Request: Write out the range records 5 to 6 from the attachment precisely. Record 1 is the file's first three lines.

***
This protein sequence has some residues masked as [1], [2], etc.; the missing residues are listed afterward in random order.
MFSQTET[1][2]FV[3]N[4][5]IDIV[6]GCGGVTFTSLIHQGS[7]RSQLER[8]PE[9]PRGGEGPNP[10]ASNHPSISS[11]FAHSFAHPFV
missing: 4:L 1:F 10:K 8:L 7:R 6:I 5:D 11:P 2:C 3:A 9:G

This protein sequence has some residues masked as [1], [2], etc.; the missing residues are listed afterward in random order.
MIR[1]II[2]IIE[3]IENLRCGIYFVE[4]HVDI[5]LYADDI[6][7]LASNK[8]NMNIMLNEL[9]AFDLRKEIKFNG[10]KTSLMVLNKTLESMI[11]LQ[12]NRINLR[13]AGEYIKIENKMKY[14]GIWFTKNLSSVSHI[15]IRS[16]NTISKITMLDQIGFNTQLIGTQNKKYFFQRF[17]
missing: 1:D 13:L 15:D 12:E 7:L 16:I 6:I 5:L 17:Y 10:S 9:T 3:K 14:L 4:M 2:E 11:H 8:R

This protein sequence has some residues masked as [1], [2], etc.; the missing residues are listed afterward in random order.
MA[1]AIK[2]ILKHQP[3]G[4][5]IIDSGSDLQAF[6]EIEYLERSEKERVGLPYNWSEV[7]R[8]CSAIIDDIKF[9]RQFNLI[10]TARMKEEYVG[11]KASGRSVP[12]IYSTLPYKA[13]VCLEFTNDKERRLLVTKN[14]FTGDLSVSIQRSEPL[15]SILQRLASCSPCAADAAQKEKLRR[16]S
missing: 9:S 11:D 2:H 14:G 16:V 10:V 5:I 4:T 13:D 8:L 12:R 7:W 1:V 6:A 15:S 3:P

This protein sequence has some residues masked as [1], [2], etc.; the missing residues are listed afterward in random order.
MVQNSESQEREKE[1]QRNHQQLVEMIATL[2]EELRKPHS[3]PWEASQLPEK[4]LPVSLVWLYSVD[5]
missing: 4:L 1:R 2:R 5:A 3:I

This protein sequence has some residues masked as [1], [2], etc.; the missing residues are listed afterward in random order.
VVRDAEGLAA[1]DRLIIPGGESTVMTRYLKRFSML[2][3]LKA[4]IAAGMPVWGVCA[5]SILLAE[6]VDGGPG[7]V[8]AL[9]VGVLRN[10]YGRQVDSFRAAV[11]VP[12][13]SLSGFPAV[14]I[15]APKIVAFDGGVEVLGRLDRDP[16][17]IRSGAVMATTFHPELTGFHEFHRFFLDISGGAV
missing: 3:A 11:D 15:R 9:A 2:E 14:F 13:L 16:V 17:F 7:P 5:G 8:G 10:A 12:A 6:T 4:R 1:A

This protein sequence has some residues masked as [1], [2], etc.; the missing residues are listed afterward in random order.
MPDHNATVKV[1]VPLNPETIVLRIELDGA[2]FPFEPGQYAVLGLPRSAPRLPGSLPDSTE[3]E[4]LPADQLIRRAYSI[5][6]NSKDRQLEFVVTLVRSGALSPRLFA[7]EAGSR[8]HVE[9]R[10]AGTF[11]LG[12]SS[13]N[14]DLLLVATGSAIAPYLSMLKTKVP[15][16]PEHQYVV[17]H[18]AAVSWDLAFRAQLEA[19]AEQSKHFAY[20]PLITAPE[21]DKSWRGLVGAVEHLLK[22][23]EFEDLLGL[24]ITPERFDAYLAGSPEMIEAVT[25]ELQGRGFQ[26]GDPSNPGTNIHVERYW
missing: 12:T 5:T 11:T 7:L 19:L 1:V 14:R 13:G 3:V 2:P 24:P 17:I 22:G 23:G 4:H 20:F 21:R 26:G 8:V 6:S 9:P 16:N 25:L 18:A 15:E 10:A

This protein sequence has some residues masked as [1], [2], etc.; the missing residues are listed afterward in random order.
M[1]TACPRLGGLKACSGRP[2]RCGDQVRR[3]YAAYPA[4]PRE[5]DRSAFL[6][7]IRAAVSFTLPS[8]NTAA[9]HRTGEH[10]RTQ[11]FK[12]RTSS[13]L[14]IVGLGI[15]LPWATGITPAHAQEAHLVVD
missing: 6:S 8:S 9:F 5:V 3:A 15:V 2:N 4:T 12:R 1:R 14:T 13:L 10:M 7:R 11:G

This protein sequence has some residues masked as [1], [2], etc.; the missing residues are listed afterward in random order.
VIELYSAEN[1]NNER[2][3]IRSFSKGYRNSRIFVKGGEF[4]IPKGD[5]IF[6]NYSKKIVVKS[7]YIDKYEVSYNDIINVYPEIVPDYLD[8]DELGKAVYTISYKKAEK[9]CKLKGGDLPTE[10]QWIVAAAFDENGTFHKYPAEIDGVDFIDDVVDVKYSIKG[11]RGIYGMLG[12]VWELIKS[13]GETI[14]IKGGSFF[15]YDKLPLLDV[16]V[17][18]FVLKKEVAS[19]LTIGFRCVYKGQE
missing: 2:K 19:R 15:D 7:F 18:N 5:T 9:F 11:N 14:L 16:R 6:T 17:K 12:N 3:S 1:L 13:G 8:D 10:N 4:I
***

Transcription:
This protein sequence has some residues masked as [1], [2], etc.; the missing residues are listed afterward in random order.
VVRDAEGLAA[1]DRLIIPGGESTVMTRYLKRFSML[2][3]LKA[4]IAAGMPVWGVCA[5]SILLAE[6]VDGGPG[7]V[8]AL[9]VGVLRN[10]YGRQVDSFRAAV[11]VP[12][13]SLSGFPAV[14]I[15]APKIVAFDGGVEVLGRLDRDP[16][17]IRSGAVMATTFHPELTGFHEFHRFFLDISGGAV
missing: 3:A 11:D 15:R 9:A 2:E 14:F 13:L 16:V 17:F 7:P 5:G 8:G 10:A 12:A 6:T 4:R 1:A

This protein sequence has some residues masked as [1], [2], etc.; the missing residues are listed afterward in random order.
MPDHNATVKV[1]VPLNPETIVLRIELDGA[2]FPFEPGQYAVLGLPRSAPRLPGSLPDSTE[3]E[4]LPADQLIRRAYSI[5][6]NSKDRQLEFVVTLVRSGALSPRLFA[7]EAGSR[8]HVE[9]R[10]AGTF[11]LG[12]SS[13]N[14]DLLLVATGSAIAPYLSMLKTKVP[15][16]PEHQYVV[17]H[18]AAVSWDLAFRAQLEA[19]AEQSKHFAY[20]PLITAPE[21]DKSWRGLVGAVEHLLK[22][23]EFEDLLGL[24]ITPERFDAYLAGSPEMIEAVT[25]ELQGRGFQ[26]GDPSNPGTNIHVERYW
missing: 12:T 5:T 11:T 7:L 19:L 1:V 14:R 13:G 3:V 2:P 24:P 17:I 22:G 23:G 4:H 20:F 21:R 26:G 8:V 6:S 9:P 16:N 25:L 18:A 15:E 10:A